For someone with such high standards of perfect accuracy for the memoirist, your own arguments are not particularly convincing fact wise.

            I still don't get what your objections are to this memoir which seems to conform to the consensus historical record -- while your assertions don't.

            •  You are misquoting me (2+ / 0-)
              Recommended by:
              Buhui, hailanzhiguang
              That puts the scene between 1961 and 1965. What happened in China during that time? A great famine in which 30 million people died of starvation during the beginning of this period.
              And the grain production did not reach 1958 level until after 1964, but still below "normal" considering the population growth.
              There were still food shortages in 1965. I never said that the famine lasted til 1965.

              I hope you did not intentionally distort my words.

              Since you are not interested in a real debate, I will not argue with you any more. The facts are all here for everyone to see.

              •  Sorry, but you are distorting your words (2+ / 0-)
                Recommended by:
                Sharon Wraight, terrybuck

                You wrote:

                between 1961 and 1965. What happened in China during that time? A great famine in which 30 million people died of starvation during the beginning of this period.
                By normal English interpretation, you are saying that between 61 and 65, "what happened"? and answer "A great famine." You then modify this to say that 30 million died during the beginning of this great famine. You clearly implied that the famine lasted until 1965, which is the only way to read what you wrote because you are arguing that the author could not have had decent meals.

                Sorry, but like much of what you've written it is much more factually inaccurate than anything you've been able to demonstrate the author claiming.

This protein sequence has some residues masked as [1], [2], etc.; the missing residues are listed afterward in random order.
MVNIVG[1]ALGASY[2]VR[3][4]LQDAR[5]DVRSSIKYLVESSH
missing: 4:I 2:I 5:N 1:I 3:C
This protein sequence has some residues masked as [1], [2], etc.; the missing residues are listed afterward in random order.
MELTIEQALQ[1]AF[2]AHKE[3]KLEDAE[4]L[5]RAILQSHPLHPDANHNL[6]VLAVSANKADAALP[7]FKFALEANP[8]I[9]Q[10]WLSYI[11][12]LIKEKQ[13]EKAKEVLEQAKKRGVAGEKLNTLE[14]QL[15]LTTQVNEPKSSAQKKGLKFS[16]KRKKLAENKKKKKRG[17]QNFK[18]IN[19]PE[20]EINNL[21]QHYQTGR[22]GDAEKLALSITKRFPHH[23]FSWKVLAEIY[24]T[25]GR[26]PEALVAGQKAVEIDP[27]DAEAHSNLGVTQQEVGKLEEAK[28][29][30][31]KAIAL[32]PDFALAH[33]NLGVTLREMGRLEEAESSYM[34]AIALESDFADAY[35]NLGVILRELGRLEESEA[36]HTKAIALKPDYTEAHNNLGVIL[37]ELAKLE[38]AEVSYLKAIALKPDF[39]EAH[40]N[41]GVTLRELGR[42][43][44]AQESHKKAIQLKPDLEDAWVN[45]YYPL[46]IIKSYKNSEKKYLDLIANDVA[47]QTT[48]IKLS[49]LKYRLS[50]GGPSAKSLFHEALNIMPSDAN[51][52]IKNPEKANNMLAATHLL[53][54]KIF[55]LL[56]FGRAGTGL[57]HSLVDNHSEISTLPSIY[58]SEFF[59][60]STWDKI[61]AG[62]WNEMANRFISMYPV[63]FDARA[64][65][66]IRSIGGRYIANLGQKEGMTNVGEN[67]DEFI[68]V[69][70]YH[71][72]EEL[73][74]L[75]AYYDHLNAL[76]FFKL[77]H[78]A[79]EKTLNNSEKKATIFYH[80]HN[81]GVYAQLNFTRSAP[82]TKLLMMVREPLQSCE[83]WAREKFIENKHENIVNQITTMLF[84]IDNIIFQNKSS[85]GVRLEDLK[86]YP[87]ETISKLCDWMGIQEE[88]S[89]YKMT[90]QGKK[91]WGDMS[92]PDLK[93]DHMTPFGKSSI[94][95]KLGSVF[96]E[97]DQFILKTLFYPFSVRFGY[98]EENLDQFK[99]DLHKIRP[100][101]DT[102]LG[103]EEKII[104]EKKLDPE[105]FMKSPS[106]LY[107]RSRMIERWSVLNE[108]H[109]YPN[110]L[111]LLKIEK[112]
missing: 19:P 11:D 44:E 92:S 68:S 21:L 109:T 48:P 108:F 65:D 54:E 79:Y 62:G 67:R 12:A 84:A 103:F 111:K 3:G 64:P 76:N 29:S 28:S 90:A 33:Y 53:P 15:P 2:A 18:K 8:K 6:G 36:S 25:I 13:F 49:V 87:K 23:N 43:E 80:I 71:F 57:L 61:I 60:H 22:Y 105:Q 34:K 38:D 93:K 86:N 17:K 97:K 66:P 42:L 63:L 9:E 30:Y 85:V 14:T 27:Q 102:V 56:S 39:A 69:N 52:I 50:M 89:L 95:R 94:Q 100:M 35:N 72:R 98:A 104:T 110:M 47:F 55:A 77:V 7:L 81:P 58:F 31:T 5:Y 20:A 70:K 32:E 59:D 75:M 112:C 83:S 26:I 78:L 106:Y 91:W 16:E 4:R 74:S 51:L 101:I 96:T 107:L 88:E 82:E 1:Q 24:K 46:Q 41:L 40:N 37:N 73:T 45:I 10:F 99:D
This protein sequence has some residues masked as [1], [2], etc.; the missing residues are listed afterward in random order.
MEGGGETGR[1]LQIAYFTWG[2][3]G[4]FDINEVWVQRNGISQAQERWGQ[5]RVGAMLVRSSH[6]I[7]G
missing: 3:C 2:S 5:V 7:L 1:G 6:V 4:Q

Another example is when she discusses her injuries. You claim that she could not have had an x-ray. But she never claimed to have had an x-ray, just a diagnosis, which is perfectly consistent with China's mix of modern, traditional, and low-cost "barefoot doctor" type medical practice. They didn't need modern equipment to give her the diagnosis she received. It goes on and on like this and it's very difficult to figure out what your point actually is.

                •  My poor English (0+ / 0-)

                  The sentence should have been:

                  A great famine during the beginning of this period in which 30 million people died of starvation.
                  A great famine in which people only died during the beginning of the period makes no sense whatsoever. But what can I say. After all it's not my native language...
        •  I wonder if FU's book would've been banned (2+ / 0-)
          Recommended by:
          xgz, hqc

          in Taiwan had it been written in the 1970s, because, you know, it paints too nice a picture of pre-CR China. None of the things in her book that could be checked out, were actually checked out to be true. Many turn out to be fake. Now it's just those details that can't be checked that she's still not maintaining as true.

        •  Also, Ken Ling (2+ / 0-)
          Recommended by:
          xgz, HamdenRice

          Or 凌耿 in Chinese, psudonym of 郭坤仁.

          The wiki page lists his birth date in 1943. This is not sourced, and couldn't be right. According to his book and other accounts, he was born in 1950.

          The Chinese version of his book can be found here:

          An interview of him as an NTU alum is here from just last year:

          •  Yes I read that - also here is ... (1+ / 0-)
            Recommended by:
            Sharon Wraight

            the original news account of his escape by swimming to Taiwanese controlled islands off Amoy. His real name in English (as then transliterated) is Kuo Kun-jen. He was 19 in 1968, so he was born in around 1949.


            Youths Who Swam from Mainland Tell of Atrocious Life

                Publication Date:09/01/1968

            Four Chinese youths who swam from the coast of Fukien province to Kinmen (Quemoy) Island told a Taipei press conference on Aug. 28 that Mao Tse-tung's cultural revolution has caused the deathes of "hundreds of thousands" and driven "innumerable" others into slave labor camps in the last two years.

            They confirmed reports received in early July that more than 8,000 bodies were found floating on the West River following a series of factional clashes and armed fights between the supporters and opponents of Mao Tse-tung in Kwangsi and Kwangtung provinces.

            The foursome who escaped to freedom are Kuo Kun-chung, 31, his brother Kuo Kun-jen, 19, Chen Ching-tse, 27, and Hsieh Hsiang-ling, 24. All four are natives of Fukien.

            It's an amazing story. It suggests that the violence was as much because of factional fighting and the Mao government "unleashing" angry youths rather than actually directing the most violent episodes, which was mostly factional.